Europe, still in the grip of the coronavirus pandemic, faces two million Covid-19 deaths by March, the World Health Organisation has said.
The grim warning came as the number of daily deaths rose to almost 4,200, double the daily fatalities reported at the end of September.
Reported deaths from the virus have already passed 1.5 million for the 53 countries that make up the WHO European region, the global health agency said.
Covid-19 is the number one cause of death across Europe and Central Asia, and the WHO said it expected there to be “high or extreme stress on hospital beds in 25 countries, and high or extreme stress in intensive care units in 49 of [the] 53 countries between now and March 2022".
Cumulative reported deaths are projected to reach more than 2.2 million by spring next year, based on current trends, it said.
“In order to live with this virus and continue our daily lives, we need to take a 'vaccine plus' approach,” said Dr Hans Kluge, WHO regional director for Europe.
“This means getting the standard doses of vaccine, taking a booster if offered, as well as incorporating preventive measures into our normal routines.
“Taken together, wearing a mask, washing hands, ventilating indoor spaces, keeping physical distance and sneezing into your elbow are simple, effective ways of gaining control over the virus and keeping societies going.
“All of us have the opportunity and responsibility to help avert unnecessary tragedy and loss of life, and limit further disruption to society and businesses over this winter season.”
According to the WHO, the three main factors driving the high case numbers in Europe are the spread of the Delta variant, which is highly transmissible; people being unvaccinated and waning immunity; and the fact many “countries have indicated to their populations that Covid-19 no longer represents an emergency threat and have eased measures such as mask-wearing and physical distancing in crowded or confined spaces".
Now that the weather has turned colder, people are also more likely to gather indoors, it said.
“As we approach the end of 2021, let's do everything we can by getting vaccinated and taking personal protective measures, to avoid the last resort of lockdowns and school closures,” Dr Kluge said.
“We know through bitter experience that these have extensive economic consequences and a pervasive negative impact on mental health, facilitate interpersonal violence, and are detrimental to children's well-being and learning.”
The head of AstraZeneca, Pascal Soriot, said the continuing crisis on the continent may be linked to countries choosing the wrong vaccine for their elderly populations.
Speaking to the BBC, Mr Soriot said he believes this may be the result of waning antibody responses, particularly in vaccines that use mRNA technology.
Following its approval, the Oxford-AstraZeneca vaccine was used to inoculate older people in Britain, but concerns over possible blood clot side-effects led to its use being curtailed in much of the EU.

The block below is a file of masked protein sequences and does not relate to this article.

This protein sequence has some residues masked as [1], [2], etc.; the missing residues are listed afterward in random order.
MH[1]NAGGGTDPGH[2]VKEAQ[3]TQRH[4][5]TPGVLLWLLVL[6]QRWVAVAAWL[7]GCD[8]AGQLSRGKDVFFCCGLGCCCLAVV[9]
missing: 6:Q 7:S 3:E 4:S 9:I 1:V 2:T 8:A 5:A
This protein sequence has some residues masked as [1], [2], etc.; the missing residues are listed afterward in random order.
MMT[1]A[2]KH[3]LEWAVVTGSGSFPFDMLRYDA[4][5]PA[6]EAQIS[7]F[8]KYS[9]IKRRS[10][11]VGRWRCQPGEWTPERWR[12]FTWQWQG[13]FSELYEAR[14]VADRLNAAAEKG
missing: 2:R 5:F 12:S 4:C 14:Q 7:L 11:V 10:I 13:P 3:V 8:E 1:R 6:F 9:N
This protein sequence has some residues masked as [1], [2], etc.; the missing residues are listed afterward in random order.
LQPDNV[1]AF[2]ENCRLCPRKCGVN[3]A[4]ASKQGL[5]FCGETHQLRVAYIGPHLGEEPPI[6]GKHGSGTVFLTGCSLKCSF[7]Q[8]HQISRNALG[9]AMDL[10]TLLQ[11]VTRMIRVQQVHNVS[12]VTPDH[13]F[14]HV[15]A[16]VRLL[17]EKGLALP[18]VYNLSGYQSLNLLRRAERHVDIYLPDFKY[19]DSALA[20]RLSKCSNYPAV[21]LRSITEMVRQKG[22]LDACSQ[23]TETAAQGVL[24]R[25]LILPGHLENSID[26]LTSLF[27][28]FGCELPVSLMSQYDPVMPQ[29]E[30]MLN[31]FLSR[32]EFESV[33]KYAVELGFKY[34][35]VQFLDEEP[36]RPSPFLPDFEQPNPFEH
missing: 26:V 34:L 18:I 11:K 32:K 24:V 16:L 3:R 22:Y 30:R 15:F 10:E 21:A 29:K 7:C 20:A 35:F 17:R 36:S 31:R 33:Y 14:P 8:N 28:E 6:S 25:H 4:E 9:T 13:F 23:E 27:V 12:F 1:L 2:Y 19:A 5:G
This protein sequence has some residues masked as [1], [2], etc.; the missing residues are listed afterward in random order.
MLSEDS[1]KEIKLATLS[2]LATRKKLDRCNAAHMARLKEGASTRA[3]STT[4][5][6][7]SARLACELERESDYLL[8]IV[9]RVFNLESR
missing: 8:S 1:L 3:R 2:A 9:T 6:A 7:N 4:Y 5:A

“When you look at the UK, there was a big peak of infections, but not so many hospitalisations relative to Europe,” he told the BBC's Today programme.
“In the UK, this vaccine was used to vaccinate older people. Whereas in Europe, initially, people thought the vaccine doesn't work in older people.”
The grim prediction comes after German Health Minister Jens Spahn said on Monday that citizens there would be “vaccinated, cured or dead” by the end of this winter.
The WHO said vaccinations had saved “hundreds of thousands of lives” but it was essential to drive up vaccination rates among all those who were eligible for one.
“Today, the Covid-19 situation across Europe and Central Asia is very serious,” Dr Kluge said.
“We face a challenging winter ahead but we should not be without hope, because all of us — governments, health authorities, individuals — can take decisive action to stabilise the pandemic.”
Robb Butler, executive director for the WHO in Europe, told Sky news that he and his colleagues were “very alarmed” at the current Covid trajectory on the continent.
“It looks like we’re going to have a worrisome season ahead,” he warned.
“Of course, public health costs, the cost to our economies, the stress on our hospitals and communities and our ICUs”, he added.
The more transmissible Delta variant, he said, accounts for “around 99 per cent of the cases in Europe today”, adding: “That’s why this is happening.”
He said just over half of the population of Europe is fully vaccinated against the coronavirus “so there’s so much work to be done still, we’re not there yet”.
Mr Butler declined to be drawn on the comparison of different Covid vaccines, putting the rising cases and deaths down to waning immunity and low vaccination uptake among some populations.
He also reiterated the health agency’s advice on wearing face masks in indoor and crowded settings, saying if mask use increased the knock-on effects would be reductions in infections and fatalities.
“If we saw 95 per cent universal mask use we could project that we could save about 160,000 lives”, he said.